What is perhaps more interesting is the jump of Ulysses Grant from 28th to 21st. Like many people who grew up in the 60s and 70s, I was taught that Grant was a marginal general and a terrible President. However, Ron Chernow's recent biography of him, Grant, has challenged much conventional wisdom. He notes that much of the disdain for Grant among earlier historians has been influenced by misplaced admiration for Robert E. Lee. Chernow points out that although Lee was a great battle strategist, he lacked Grant's ability to fashion an overall war strategy. Until Lincoln moved Grant from commanding the Western Army to head of the all of the Union forces, general after general lost to Lee. Grant was unable to defeat Lee, but Lee never forced him to retreat (as he did the others), and Grant kept Lee pinned down in Richmond, allowing the other two prongs of his overall strategy (William Sherman in the deep South, and Phil Sheridan in the Shenandoah Valley) to proceed relatively uninhibited. Moreover, Lee was an unrepentant racist until his dying day. Notions that he only fought for the South because he felt obligated to defend his native Virginia is a myth. As Chernow notes, Lee “remained a southern partisan” who “never retreated from his retrograde views on slavery.”
President Grant did have his issues. His primary weakness was his credulity. Many of those around him took advantage of his unfailing trust in those he believed to be his friend, and this led to a number of scandals while he was President, scandals that never touched him directly, but it did affect peoples' perception of his administration. Still, he was the only President between Andrew Jackson and Woodrow Wilson to serve two full consecutive terms, and there were many who wanted him to run for a third in 1880 (four years after his previous term ended). Grant was also the only person who stood in the way of the South from reinstituting racial segregation. It is no accident that Lincoln's vision for Reconstruction ended when Grant stepped down as President, which set the stage for the implementation of the Jim Crow laws shortly thereafter. Grant also took active steps to curb the KKK. In fact, he put them out of business, and it wasn't until after the release of the movie, The Birth of a Nation, that the KKK was reborn. It is no wonder that Frederick Douglass eulogized Grant as “a man too broad for prejudice, too humane to despise the humblest, too great to be small at any point. In him the Negro found a protector, the Indian a friend, a vanquished foe a brother, an imperiled nation a savior.” Douglass didn't even praise Lincoln like that.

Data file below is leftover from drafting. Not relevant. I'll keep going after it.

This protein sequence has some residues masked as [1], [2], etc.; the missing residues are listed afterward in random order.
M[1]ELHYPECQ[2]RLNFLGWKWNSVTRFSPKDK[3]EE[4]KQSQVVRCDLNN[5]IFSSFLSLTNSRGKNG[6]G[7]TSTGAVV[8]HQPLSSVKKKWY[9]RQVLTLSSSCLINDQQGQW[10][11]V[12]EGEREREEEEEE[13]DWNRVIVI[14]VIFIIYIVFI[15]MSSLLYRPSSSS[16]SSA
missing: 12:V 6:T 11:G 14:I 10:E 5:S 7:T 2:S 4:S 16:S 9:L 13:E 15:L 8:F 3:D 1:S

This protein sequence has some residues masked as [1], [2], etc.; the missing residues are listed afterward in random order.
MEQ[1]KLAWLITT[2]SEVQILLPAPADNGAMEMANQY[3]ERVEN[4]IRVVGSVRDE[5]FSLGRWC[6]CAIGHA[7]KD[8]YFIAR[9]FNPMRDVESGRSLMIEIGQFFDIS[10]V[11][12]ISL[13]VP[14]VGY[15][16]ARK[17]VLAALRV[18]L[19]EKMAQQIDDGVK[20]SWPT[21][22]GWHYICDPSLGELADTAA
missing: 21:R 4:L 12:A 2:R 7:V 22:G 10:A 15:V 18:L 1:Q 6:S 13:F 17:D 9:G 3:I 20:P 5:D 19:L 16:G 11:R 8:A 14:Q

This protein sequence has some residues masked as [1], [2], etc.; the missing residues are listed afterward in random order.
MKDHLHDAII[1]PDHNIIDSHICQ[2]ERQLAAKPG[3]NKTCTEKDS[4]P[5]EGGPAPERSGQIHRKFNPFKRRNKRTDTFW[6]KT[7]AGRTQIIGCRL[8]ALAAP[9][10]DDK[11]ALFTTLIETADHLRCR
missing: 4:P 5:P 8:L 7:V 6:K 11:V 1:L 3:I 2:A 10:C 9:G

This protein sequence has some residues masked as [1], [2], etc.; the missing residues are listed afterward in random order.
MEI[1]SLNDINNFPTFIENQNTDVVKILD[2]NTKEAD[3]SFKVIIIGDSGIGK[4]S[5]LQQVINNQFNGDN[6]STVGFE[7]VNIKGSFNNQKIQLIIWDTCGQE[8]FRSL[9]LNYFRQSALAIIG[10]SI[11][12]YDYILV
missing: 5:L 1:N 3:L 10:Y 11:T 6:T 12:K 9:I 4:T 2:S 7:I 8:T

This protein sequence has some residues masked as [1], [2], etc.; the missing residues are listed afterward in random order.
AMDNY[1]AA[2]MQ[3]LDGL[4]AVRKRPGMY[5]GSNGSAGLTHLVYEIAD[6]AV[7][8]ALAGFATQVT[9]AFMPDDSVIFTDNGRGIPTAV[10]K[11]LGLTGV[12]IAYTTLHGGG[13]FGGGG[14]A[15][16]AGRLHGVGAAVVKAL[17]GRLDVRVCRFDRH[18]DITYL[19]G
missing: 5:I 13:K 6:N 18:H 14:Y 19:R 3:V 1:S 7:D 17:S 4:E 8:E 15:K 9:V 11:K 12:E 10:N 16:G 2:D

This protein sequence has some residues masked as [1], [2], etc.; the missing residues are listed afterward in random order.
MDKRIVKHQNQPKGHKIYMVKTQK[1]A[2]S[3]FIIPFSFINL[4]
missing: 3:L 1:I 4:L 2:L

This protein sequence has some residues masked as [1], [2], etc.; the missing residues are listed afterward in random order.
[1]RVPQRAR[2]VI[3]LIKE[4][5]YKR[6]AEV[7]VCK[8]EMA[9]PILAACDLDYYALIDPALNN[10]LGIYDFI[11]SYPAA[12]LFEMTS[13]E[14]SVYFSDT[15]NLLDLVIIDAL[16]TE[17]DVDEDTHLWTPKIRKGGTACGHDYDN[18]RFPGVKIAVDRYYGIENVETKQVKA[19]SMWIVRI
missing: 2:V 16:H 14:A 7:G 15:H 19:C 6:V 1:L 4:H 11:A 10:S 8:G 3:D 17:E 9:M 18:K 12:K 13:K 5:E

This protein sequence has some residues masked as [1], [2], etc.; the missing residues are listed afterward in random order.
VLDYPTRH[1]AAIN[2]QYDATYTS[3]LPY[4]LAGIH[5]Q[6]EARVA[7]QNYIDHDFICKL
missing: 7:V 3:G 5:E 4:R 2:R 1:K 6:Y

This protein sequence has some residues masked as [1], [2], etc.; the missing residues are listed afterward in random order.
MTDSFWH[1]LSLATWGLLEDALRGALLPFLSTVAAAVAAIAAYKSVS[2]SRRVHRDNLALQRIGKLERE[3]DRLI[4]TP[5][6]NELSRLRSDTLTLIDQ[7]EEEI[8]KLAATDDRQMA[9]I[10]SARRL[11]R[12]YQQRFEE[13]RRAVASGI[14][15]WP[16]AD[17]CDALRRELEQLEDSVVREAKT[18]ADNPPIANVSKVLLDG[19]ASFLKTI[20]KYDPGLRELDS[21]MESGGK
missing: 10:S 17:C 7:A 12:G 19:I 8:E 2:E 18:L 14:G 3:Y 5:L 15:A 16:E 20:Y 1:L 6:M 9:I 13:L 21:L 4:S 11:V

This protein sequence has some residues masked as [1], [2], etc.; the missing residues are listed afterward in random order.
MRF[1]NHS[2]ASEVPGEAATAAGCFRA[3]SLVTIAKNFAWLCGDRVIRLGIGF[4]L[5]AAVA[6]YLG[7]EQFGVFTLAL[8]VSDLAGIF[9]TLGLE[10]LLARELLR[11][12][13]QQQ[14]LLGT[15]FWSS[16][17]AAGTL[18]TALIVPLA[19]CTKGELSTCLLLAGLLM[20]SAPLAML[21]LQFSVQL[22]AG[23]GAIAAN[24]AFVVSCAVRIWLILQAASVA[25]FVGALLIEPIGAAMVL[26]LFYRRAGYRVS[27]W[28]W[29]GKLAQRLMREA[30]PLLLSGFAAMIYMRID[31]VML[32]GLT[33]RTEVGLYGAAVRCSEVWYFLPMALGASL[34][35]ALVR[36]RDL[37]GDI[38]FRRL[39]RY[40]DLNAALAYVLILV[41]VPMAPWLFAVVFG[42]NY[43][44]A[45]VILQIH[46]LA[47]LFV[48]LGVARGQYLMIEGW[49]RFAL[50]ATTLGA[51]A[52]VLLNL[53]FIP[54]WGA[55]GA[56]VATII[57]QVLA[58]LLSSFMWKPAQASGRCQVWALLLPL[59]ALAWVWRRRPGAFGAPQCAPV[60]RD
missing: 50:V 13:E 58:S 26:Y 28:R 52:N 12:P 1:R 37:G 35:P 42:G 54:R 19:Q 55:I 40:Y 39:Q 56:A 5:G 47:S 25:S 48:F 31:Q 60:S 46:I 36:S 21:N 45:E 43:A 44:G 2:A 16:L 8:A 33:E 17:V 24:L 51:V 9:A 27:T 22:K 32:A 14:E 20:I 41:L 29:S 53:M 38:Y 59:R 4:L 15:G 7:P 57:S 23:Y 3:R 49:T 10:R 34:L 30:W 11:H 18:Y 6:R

It is too difficult to summarize Chernow's argument here. His book does run over 1,000 pages. However, George Will has written an excellent review ("Hysterical mobs are crudely judging history. One book offers a better way"). Bill Clinton's review for the NY Times is also quite excellent ("President Clinton Looks Back at President Grant"). Looking for the Frederick Douglass quote noted above, I stumbled across a review ("U.S. Grant was the great hero of the Civil War but lost favor with historians") of a 2014 book about Grant ("U.S. Grant: American Hero, American Myth") in which the author (Joan Waugh) challenges many of the negative myths concerning Grant. It also puts forth an argument why for generations Grant has been looked down upon by historians (and as a consequence middle and high school teachers):
The “Lost Cause” interpretation of the war, created by the Confederate generation and later adopted by such influential historians as Douglas Southall Freeman, portrayed Southern commanders as chivalrous aristocrats waging a noble war against the industrialized and more populous North. They heaped praise on Robert E. Lee at the expense of the man to whom Lee surrendered.Let's hope such interpretations are now behind us.